Ecosystems

Shale gas development spurring spread of invasive plants in Pa. forests
July 20, 2017 02:35 PM - Penn State

Vast swaths of Pennsylvania forests were clear-cut circa 1900 and regrowth has largely been from local native plant communities, but a team of researchers in Penn State's College of Agricultural Sciences has found that invasive, non-native plants are making significant inroads with unconventional natural gas development.

The spread of invasive non-native plants could have long-term negative consequences for the forest ecosystem in a region where the ubiquitous woods provide timbering revenue, wildlife habitat and ecotourism, warns team member David Mortensen, professor of weed and applied plant ecology.

Scientists calculate total amount of plastics ever produced
July 20, 2017 10:45 AM - James Hataway, University of Georgia

Humans have created 8.3 billion metric tons of plastics since large-scale production of the synthetic materials began in the early 1950s, and most of it now resides in landfills or the natural environment according to a study published today in the journal Science Advances.

Nesting aids make agricultural fields attractive for bees
July 20, 2017 10:10 AM - University of W├╝rzburg

Farmers are facing a problem: Honeybees are becoming ever more rare in many places. But a lot of plants can only produce fruits and seeds when their flowers were previously pollinated with pollen from different individuals. So when there are no pollinators around, yields will decrease.

Mixed outcomes for plants and animals in warmer 2080s climate
July 20, 2017 10:02 AM - University of York

More than three quarters of plants and animals in England are likely to be significantly affected by climate change by the end of the century, say researchers.

The way rivers function reflects their ecological status and is rarely explored
July 20, 2017 09:59 AM - University of the Basque Country

The Ecología de ríos/Stream Ecology research group of the UPV/EHU's Department of Plant Biology and Ecology is a group that specialises in the study of the way rivers function; it comprises experts from numerous areas who have combined their knowledge with a broad range of bibliographical information in the context of the European Globaqua Project in which more than 10 European institutions are participating. One outcome of such a broad piece of work is a long article "in which we synthesize and classify all the processes that can be measured in rivers; we explain how the measurements can be made (methods existing in the literature), how these processes respond to various environmental stressors, etc.", explained Daniel von Schiller, one of the authors of the article. It is a "proposal that puts forward a new, highly appropriate working framework for both researchers and managers," he pointed out.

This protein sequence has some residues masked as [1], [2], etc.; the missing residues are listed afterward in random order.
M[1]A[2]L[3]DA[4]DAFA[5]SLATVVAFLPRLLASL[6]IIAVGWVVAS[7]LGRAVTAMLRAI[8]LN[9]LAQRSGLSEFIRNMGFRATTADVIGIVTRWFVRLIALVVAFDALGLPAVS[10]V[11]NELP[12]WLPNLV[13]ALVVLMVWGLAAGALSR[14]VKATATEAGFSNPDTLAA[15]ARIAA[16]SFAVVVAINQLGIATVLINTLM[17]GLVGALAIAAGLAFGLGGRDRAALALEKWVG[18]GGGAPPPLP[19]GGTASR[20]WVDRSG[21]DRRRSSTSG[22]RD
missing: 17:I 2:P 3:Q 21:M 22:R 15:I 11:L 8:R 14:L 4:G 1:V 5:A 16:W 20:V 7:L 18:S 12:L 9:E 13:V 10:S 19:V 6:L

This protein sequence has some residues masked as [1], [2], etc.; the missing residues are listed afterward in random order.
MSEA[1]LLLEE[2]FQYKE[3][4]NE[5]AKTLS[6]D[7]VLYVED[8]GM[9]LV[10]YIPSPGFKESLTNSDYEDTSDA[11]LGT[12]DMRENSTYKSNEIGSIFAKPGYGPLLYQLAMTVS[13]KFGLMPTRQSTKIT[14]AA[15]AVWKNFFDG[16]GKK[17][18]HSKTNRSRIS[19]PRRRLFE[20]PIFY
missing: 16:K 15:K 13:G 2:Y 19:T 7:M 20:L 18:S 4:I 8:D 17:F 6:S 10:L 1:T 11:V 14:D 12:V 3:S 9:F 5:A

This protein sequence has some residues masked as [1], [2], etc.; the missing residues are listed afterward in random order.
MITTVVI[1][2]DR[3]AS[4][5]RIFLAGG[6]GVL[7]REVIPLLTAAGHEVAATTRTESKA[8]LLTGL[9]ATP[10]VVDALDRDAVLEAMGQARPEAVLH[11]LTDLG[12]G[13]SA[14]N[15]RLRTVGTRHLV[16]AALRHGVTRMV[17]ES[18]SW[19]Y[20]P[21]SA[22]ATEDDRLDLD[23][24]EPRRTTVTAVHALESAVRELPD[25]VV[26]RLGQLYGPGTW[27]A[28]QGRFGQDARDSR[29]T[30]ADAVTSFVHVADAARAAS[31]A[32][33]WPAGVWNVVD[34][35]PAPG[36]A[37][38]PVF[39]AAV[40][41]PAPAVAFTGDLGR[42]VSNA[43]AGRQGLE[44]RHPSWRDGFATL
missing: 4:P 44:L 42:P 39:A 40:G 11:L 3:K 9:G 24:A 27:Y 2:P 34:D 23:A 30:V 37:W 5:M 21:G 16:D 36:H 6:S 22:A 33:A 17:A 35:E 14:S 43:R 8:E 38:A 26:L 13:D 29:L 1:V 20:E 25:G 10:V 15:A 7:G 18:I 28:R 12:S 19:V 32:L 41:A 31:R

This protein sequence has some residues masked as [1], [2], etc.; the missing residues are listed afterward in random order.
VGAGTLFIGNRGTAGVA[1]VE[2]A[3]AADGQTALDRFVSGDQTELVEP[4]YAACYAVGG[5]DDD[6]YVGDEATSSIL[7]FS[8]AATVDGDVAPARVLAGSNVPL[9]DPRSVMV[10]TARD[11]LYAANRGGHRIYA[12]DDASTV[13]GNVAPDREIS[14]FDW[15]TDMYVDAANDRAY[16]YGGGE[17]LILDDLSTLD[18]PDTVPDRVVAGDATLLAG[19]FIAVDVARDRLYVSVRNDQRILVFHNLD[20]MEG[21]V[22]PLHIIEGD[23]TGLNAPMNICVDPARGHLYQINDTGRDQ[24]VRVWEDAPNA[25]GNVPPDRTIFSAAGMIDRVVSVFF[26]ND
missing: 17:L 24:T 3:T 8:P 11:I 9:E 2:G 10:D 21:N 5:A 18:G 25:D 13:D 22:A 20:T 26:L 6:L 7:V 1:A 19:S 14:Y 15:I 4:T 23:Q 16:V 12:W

The way rivers function reflects their ecological status and is rarely explored
July 20, 2017 09:59 AM - University of the Basque Country

The Ecología de ríos/Stream Ecology research group of the UPV/EHU's Department of Plant Biology and Ecology is a group that specialises in the study of the way rivers function; it comprises experts from numerous areas who have combined their knowledge with a broad range of bibliographical information in the context of the European Globaqua Project in which more than 10 European institutions are participating. One outcome of such a broad piece of work is a long article "in which we synthesize and classify all the processes that can be measured in rivers; we explain how the measurements can be made (methods existing in the literature), how these processes respond to various environmental stressors, etc.", explained Daniel von Schiller, one of the authors of the article. It is a "proposal that puts forward a new, highly appropriate working framework for both researchers and managers," he pointed out.

Conserve intact forest landscapes to maximize biodiversity, reduce extinction risk
July 19, 2017 02:30 PM - Oregon State University

A new global analysis of forest habitat loss and wildlife extinction risk published today in the journal Nature shows that species most at risk live in areas just beginning to see the impacts of human activities such as hunting, mining, logging and ranching.

Pangolins at 'huge risk' as study reveals dramatic increases in hunting across Central Africa
July 19, 2017 10:55 AM - University of Sussex

The hunting of pangolins, the world’s most illegally traded mammal, has increased by 150 percent in Central African forests from 1970s to 2014, according to a new study led by the University of Sussex.

Sea temperature changes contributing to droughts
July 19, 2017 07:07 AM - University of Exeter

Fluctuations in sea surface temperature are a factor in causing persistent droughts in North America and around the Mediterranean, new research suggests. 

Record-breaking marine heatwave cooks Tasmania's fisheries
July 18, 2017 01:51 PM - University of New South Wales

Climate change was almost certainly responsible for a marine heatwave off Tasmania’s east coast in 2015/16 that lasted 251 days and at its greatest extent was seven times the size of Tasmania, according to a new study published today in Nature Communications.

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